is back. Trading his badge for what appears to be a cushy gig in Brazil guarding socialites, our titular character seems to spends much of the game working on a pretty steady cocktail of booze and pills.
In between the drunken hazes and flashbacks rests a gritty third-person shooter that tells a story unlike almost any other game out there. "Max Payne 3" is cinematic in the best ways possible, never wasting the player's time with a cutscene that doesn't mean something or keep the action moving. The gameplay and cinematic elements are so well-interwoven in fact, that in some ways one might feel as though they are being directed in a really excellent film or cable drama.
The change in scenery makes "Max Payne 3" not just good, but special. The contrast of the bright sun and glitzy evenings of Sao Paulo (which Max refers to as "Baghdad with g-strings") against the familiar film noir pacing makes for a truly memorable experience. The dichotomy between rich and poor, the immense beauty contrasted with the brutal violence all point to an aesthetic only achieved elsewhere in the brilliant film "City of God."
The mechanics of the shooter portion of the game are good but not mind-blowing. "Bullet time" feels more for flair than as a useful tool, and the shoot-dodge move adds even more theater to the firefight. That said, the novelty of getting out of a hairy situation by flying through the air guns blazing has not worn off yet.
Max looks phenomenal, withered and tough and sad, which makes up for the fact that the other characters don't always look to be pushing the limits of the technology with their rendering. The blurred line between where the actor portraying him (James McCaffery) ends and Max Payne begins would make the creators of "The Polar Express" blush with envy. Even if you're not very familiar with Max or his past, the strong visuals and fantastic voice over writing allow you to connect with and care about the character immediately.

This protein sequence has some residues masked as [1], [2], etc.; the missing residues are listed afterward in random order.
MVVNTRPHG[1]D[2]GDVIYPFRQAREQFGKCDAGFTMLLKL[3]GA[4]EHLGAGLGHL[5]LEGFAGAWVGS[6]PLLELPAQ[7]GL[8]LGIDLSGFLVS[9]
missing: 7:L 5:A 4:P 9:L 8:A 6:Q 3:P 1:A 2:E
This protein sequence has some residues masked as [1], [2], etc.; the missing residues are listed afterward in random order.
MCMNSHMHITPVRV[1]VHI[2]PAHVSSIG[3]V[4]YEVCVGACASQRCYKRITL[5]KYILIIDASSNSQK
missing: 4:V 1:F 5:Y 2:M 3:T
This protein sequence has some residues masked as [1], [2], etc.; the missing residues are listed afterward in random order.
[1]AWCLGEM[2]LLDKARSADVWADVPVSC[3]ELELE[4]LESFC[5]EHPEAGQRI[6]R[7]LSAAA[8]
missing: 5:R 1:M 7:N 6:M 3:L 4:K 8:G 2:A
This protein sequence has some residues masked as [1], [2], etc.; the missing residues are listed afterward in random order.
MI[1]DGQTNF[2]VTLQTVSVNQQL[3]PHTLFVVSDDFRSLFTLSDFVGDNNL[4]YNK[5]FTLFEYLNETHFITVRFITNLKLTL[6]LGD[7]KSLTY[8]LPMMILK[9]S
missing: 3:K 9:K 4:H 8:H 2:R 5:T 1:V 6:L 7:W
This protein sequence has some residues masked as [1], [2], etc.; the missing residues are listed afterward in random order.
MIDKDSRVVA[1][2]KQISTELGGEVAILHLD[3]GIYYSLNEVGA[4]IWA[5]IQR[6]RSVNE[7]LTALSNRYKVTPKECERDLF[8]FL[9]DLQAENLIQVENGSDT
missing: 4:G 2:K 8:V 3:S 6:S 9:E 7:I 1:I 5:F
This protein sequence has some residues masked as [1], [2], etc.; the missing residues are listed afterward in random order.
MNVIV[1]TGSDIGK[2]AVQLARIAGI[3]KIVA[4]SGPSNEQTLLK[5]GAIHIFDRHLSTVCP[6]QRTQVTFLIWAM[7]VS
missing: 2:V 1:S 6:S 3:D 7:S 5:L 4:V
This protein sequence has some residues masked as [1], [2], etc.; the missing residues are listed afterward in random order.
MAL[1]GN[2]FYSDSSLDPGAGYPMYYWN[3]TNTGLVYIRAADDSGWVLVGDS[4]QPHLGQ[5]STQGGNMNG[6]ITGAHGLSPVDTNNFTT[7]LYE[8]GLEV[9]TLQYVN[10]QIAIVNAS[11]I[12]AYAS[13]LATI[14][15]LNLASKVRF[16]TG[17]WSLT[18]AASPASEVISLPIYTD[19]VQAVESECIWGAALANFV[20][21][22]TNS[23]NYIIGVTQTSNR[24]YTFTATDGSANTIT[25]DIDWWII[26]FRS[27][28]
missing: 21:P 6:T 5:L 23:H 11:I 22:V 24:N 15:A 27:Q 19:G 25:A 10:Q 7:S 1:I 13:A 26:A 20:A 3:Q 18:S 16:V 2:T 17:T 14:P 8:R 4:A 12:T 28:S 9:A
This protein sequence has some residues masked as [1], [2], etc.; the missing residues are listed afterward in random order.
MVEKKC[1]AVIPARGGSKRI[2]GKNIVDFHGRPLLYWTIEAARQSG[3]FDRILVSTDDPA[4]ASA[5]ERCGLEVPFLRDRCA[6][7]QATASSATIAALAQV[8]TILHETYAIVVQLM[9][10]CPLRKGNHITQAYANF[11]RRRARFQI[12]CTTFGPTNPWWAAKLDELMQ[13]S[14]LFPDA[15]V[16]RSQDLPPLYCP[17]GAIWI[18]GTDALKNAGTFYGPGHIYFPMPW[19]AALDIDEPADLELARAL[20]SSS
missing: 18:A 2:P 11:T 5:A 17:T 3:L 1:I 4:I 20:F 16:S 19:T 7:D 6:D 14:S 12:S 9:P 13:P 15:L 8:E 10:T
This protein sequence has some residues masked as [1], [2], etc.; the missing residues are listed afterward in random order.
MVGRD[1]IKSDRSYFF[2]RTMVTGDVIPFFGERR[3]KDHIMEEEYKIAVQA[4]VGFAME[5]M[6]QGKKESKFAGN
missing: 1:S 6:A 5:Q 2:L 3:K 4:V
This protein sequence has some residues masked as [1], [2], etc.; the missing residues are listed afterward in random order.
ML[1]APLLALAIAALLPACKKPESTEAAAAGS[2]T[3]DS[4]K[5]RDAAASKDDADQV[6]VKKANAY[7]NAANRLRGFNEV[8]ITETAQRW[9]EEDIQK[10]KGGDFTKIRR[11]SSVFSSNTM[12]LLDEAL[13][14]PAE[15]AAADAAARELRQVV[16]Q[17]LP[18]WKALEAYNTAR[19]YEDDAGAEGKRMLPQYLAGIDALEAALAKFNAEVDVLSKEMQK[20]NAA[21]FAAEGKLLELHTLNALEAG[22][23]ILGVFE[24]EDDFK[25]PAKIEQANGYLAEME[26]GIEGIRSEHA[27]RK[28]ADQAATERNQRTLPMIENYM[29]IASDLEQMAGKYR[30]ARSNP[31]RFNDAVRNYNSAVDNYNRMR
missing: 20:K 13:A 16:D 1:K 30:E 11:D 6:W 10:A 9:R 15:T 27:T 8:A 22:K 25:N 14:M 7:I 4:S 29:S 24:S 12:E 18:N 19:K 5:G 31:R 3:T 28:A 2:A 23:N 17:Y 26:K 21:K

"Max Payne 3" does a phenomenal job of telling a very specific story without being heavy-handed. There's a sequence of events that's supposed to happen, but the game allows them to develop organically, even peppering in some voiceover from Max when you're taking a while to clear an area. There is never the sense that the game is simply waiting for you to reach the next save point. On the first playthrough, it's unclear how wide the decision tree spans and how much of a "choose your own adventure" model really lies beneath. Even if the game were 100% linear, it would not detract from the experience one iota.
Perhaps the great storytelling is what drives the player through the modest shooter experience, and masks what is ultimately a fairly straightforward series of firefights with some cool stunts like shooting out tires or diving off a roof while firing. Once I dig more into the new multiplayer, I'll have a better sense of whether the nuts and bolts of the game can stand on their own without the narrative backing behind it.